While the majority of respondents (62 percent) expect to succeed in their data modernization efforts, such initiatives are not always formalized (figure 2). Less than half (48 percent) of respondents say they have a specific, formal initiative for data modernization, but many others are modernizing their data storage anyway. Interestingly, the majority of respondents—57 percent—report that they are doing data security planning as part of their data modernization activity, and “data modernization” may even be the primary banner under which they will describe it (figure 3). Respondent companies are cognizant of the real-world needs of their businesses and consider the tools and technology that are available in the marketplace the third most important reason in their decision-making.
Although there is clearly progress on data modernization, it is not without obstacles (figure 4). The most common obstacle cited by respondents is “budget/cost concerns overall” (55 percent). The other factors include the lack of understanding of technology (44 percent), the lack of consensus among decision-makers (41 percent), and the absence of clarity on success metrics (40 percent).
The cloud is both a means to and an important consequence of data modernization. Survey responses indicate that the cloud is already a dominant location for data storage—more than nine in 10 organizations (91 percent) primarily keep their data on cloud platforms. Of the remaining nine percent that primarily keep their data on premise, nearly all plan to migrate to the cloud. What’s more, on average, 57 percent of the surveyed organizations’ businesses are actually operating on the cloud—meaning that all their important applications and data are on it. That’s saying a lot, since many organizations—including the financial services firms in the survey—often have to keep some applications and data on premise for regulatory reasons.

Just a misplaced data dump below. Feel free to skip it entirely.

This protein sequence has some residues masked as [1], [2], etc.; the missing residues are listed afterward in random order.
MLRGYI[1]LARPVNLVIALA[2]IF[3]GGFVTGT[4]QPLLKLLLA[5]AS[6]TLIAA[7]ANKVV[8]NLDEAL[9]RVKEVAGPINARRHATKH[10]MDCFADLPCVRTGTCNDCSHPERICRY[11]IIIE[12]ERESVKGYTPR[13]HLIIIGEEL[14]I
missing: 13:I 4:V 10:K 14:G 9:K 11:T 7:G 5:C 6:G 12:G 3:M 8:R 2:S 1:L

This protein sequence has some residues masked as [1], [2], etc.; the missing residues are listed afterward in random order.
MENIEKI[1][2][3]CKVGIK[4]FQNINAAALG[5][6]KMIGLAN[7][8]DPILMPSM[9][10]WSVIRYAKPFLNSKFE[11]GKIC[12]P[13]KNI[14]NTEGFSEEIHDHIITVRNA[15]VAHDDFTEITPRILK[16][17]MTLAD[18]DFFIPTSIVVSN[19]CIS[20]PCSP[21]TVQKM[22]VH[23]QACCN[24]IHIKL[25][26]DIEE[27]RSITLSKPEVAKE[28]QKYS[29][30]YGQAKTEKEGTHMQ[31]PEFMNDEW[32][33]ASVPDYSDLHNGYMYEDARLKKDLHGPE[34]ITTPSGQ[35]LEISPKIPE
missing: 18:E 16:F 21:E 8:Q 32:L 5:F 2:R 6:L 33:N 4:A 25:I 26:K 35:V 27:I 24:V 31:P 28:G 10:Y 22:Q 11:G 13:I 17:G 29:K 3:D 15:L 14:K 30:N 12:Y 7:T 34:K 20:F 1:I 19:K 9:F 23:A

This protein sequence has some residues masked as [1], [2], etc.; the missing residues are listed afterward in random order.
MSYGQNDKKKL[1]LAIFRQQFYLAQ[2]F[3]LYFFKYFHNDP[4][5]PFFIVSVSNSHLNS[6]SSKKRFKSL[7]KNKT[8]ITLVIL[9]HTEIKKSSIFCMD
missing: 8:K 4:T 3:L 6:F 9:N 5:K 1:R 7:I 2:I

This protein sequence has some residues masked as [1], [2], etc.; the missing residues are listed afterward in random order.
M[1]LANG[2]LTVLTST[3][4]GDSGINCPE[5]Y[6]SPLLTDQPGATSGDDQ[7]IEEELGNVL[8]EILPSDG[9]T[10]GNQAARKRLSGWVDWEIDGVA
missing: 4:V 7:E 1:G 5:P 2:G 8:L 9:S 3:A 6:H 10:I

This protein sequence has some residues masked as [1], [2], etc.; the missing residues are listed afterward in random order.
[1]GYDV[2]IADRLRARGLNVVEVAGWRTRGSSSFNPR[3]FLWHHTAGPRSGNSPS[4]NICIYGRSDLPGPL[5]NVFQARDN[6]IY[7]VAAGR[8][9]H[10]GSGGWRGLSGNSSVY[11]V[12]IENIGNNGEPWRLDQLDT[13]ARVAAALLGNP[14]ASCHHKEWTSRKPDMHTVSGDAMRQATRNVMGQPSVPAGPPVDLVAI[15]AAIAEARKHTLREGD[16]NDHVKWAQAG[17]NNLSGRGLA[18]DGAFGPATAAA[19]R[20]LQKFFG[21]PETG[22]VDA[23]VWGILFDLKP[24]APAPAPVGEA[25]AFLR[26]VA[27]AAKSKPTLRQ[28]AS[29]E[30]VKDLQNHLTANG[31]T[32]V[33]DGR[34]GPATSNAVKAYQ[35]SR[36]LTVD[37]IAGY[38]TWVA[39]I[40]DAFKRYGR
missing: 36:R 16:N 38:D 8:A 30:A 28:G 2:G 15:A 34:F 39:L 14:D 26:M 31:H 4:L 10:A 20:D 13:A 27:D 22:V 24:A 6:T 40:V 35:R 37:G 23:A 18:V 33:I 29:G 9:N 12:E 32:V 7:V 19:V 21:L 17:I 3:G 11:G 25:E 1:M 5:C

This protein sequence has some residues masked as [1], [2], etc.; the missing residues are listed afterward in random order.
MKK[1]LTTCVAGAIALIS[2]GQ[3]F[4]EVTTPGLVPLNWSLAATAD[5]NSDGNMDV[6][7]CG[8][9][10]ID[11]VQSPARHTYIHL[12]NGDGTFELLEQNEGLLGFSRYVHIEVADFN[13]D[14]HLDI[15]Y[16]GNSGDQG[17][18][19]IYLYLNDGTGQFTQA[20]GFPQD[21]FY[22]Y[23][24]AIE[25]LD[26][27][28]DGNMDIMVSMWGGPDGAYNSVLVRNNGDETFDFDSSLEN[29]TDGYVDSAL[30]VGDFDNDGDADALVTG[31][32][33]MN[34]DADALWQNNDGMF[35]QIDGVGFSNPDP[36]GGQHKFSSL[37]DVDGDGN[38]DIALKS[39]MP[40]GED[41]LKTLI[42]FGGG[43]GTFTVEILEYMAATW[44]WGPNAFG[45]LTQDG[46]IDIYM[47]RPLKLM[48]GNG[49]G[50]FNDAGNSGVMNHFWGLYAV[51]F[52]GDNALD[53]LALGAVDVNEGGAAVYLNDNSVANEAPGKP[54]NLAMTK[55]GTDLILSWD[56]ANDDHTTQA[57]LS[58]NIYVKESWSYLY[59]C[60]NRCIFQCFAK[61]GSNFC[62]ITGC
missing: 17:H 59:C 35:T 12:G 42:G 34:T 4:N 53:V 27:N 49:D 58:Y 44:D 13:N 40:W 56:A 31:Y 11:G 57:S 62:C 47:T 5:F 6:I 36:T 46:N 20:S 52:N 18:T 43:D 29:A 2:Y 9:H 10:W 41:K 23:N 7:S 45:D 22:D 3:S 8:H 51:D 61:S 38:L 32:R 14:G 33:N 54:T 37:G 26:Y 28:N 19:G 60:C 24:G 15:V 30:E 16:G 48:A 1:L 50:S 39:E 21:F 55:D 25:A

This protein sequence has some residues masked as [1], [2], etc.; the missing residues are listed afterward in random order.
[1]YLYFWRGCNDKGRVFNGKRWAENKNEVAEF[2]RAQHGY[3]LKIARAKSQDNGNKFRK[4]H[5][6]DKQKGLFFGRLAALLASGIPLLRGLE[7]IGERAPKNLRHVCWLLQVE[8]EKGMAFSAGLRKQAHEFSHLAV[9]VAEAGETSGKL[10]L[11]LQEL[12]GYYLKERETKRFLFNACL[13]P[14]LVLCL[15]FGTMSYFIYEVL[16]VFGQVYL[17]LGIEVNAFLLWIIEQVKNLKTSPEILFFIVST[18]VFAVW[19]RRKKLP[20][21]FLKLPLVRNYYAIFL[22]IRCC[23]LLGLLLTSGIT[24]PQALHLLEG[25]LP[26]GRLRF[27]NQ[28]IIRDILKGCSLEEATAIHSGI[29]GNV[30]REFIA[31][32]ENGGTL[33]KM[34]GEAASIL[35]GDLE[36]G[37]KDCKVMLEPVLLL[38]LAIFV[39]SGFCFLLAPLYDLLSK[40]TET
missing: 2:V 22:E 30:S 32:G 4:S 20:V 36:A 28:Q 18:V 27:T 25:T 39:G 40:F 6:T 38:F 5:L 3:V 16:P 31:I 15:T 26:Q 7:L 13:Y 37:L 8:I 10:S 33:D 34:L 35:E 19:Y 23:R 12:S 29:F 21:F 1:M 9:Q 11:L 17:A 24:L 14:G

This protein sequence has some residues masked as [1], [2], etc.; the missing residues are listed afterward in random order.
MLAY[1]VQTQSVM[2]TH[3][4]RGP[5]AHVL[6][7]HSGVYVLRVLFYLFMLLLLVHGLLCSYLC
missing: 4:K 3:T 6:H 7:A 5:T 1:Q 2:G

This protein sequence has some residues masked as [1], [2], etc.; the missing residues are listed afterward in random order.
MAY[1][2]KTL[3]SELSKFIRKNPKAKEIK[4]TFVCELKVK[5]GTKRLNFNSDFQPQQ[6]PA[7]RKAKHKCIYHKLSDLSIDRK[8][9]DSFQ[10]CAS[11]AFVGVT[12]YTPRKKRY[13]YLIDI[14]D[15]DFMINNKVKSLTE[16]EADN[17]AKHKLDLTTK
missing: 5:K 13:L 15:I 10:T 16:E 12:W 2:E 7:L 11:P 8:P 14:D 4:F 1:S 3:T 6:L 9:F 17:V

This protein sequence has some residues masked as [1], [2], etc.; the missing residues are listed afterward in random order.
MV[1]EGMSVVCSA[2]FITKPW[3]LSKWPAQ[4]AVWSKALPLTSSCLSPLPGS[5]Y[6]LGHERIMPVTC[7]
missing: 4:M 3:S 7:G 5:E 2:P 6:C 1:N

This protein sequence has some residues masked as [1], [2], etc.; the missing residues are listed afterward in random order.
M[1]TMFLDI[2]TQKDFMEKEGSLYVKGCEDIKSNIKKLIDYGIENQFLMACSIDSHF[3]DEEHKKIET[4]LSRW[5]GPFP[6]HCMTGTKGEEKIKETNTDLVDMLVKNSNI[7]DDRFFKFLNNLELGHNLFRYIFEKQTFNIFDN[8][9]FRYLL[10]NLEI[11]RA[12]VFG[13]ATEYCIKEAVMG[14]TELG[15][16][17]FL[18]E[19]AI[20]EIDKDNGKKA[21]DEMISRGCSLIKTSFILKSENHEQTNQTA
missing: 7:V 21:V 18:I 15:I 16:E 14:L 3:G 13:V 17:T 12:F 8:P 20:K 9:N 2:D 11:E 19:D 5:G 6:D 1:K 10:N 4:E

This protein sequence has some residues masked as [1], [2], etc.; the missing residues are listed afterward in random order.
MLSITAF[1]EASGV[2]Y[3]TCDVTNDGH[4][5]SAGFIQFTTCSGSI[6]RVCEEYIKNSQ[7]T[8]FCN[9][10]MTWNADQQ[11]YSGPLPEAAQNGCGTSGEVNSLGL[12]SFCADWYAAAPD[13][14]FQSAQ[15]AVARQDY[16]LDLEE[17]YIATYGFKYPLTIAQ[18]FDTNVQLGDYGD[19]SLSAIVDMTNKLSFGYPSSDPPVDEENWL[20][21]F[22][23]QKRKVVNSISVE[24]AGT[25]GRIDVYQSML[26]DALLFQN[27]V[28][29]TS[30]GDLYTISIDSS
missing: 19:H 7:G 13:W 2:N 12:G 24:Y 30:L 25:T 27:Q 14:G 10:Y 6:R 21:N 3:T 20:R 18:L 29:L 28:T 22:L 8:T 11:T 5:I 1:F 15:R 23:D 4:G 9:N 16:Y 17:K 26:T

It is possible to pursue only on-premise modernization projects, but given that many firms are moving data to the cloud, they often put it on modernized platforms at the same time. This makes the cloud a non-negotiable part of data modernization. The cloud/modernization connection is strongly apparent to survey respondents (figure 5)—55 percent see data modernization as a key component of or reason for cloud migration. It is second only to security and data protection. The C-level respondents actually rank it the highest as a rationale, with 65 percent overall saying it is a driver of cloud migration.
There are many other reasons for moving to the cloud. Traditional IT architectures and on-premise data centers often come with their own cost concerns, which make cost a key driver of cloud migration. In the survey, 32 percent identified the “general cost and performance of IT operations” as the top-most or second driver for moving to the cloud. Middle-level executives were most worried about this issue, C-level executives somewhat less so. Since companies expect to save money by migrating to the cloud, they could perhaps mitigate some of their concerns about the cost of data modernization by leveraging cloud migration as the primary means to modernize. Other drivers are the availability of cloud-based software and access to external data.